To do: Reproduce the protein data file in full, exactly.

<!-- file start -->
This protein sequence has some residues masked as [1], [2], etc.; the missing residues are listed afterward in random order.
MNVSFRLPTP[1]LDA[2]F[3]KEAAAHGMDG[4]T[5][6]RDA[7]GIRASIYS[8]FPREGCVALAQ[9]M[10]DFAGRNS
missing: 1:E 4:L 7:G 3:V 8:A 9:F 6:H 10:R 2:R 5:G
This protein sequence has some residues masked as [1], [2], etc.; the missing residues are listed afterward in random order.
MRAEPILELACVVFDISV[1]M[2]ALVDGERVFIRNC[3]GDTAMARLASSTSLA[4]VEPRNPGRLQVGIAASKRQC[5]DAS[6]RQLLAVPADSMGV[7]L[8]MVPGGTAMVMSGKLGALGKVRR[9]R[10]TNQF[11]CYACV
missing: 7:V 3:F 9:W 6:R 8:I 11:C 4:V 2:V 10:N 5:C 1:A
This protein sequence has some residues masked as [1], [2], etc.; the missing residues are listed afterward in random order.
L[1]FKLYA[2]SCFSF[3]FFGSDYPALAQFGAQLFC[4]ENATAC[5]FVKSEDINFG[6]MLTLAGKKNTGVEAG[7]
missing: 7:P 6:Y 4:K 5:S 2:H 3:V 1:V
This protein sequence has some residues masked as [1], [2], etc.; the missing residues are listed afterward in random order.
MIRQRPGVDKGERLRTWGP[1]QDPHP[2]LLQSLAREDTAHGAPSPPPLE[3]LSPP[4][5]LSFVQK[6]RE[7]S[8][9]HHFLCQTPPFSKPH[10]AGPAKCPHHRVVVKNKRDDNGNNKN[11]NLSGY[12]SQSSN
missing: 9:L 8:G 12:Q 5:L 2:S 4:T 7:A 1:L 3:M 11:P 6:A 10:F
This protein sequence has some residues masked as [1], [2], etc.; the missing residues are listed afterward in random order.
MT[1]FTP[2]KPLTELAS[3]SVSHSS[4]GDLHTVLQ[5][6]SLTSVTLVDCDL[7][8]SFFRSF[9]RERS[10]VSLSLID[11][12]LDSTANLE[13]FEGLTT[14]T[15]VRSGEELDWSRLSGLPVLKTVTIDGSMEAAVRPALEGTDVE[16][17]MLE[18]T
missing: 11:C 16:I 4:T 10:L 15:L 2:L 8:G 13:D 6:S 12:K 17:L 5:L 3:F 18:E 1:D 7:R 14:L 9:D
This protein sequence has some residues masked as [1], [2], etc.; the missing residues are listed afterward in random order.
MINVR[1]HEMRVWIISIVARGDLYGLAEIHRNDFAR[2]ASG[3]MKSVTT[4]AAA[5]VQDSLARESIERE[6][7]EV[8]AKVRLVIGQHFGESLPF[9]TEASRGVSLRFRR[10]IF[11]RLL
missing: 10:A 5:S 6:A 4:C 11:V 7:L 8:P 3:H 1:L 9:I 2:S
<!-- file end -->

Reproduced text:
This protein sequence has some residues masked as [1], [2], etc.; the missing residues are listed afterward in random order.
MNVSFRLPTP[1]LDA[2]F[3]KEAAAHGMDG[4]T[5][6]RDA[7]GIRASIYS[8]FPREGCVALAQ[9]M[10]DFAGRNS
missing: 1:E 4:L 7:G 3:V 8:A 9:F 6:H 10:R 2:R 5:G
This protein sequence has some residues masked as [1], [2], etc.; the missing residues are listed afterward in random order.
MRAEPILELACVVFDISV[1]M[2]ALVDGERVFIRNC[3]GDTAMARLASSTSLA[4]VEPRNPGRLQVGIAASKRQC[5]DAS[6]RQLLAVPADSMGV[7]L[8]MVPGGTAMVMSGKLGALGKVRR[9]R[10]TNQF[11]CYACV
missing: 7:V 3:F 9:W 6:R 8:I 11:C 4:V 2:V 10:N 5:C 1:A
This protein sequence has some residues masked as [1], [2], etc.; the missing residues are listed afterward in random order.
L[1]FKLYA[2]SCFSF[3]FFGSDYPALAQFGAQLFC[4]ENATAC[5]FVKSEDINFG[6]MLTLAGKKNTGVEAG[7]
missing: 7:P 6:Y 4:K 5:S 2:H 3:V 1:V
This protein sequence has some residues masked as [1], [2], etc.; the missing residues are listed afterward in random order.
MIRQRPGVDKGERLRTWGP[1]QDPHP[2]LLQSLAREDTAHGAPSPPPLE[3]LSPP[4][5]LSFVQK[6]RE[7]S[8][9]HHFLCQTPPFSKPH[10]AGPAKCPHHRVVVKNKRDDNGNNKN[11]NLSGY[12]SQSSN
missing: 9:L 8:G 12:Q 5:L 2:S 4:T 7:A 1:L 3:M 11:P 6:A 10:F
This protein sequence has some residues masked as [1], [2], etc.; the missing residues are listed afterward in random order.
MT[1]FTP[2]KPLTELAS[3]SVSHSS[4]GDLHTVLQ[5][6]SLTSVTLVDCDL[7][8]SFFRSF[9]RERS[10]VSLSLID[11][12]LDSTANLE[13]FEGLTT[14]T[15]VRSGEELDWSRLSGLPVLKTVTIDGSMEAAVRPALEGTDVE[16][17]MLE[18]T
missing: 11:C 16:I 4:T 10:L 15:L 2:L 8:G 13:D 6:S 12:K 17:L 5:L 3:F 18:E 1:D 7:R 14:L 9:D
This protein sequence has some residues masked as [1], [2], etc.; the missing residues are listed afterward in random order.
MINVR[1]HEMRVWIISIVARGDLYGLAEIHRNDFAR[2]ASG[3]MKSVTT[4]AAA[5]VQDSLARESIERE[6][7]EV[8]AKVRLVIGQHFGESLPF[9]TEASRGVSLRFRR[10]IF[11]RLL
missing: 10:A 5:S 6:A 4:C 11:V 7:L 8:P 3:H 1:L 9:I 2:S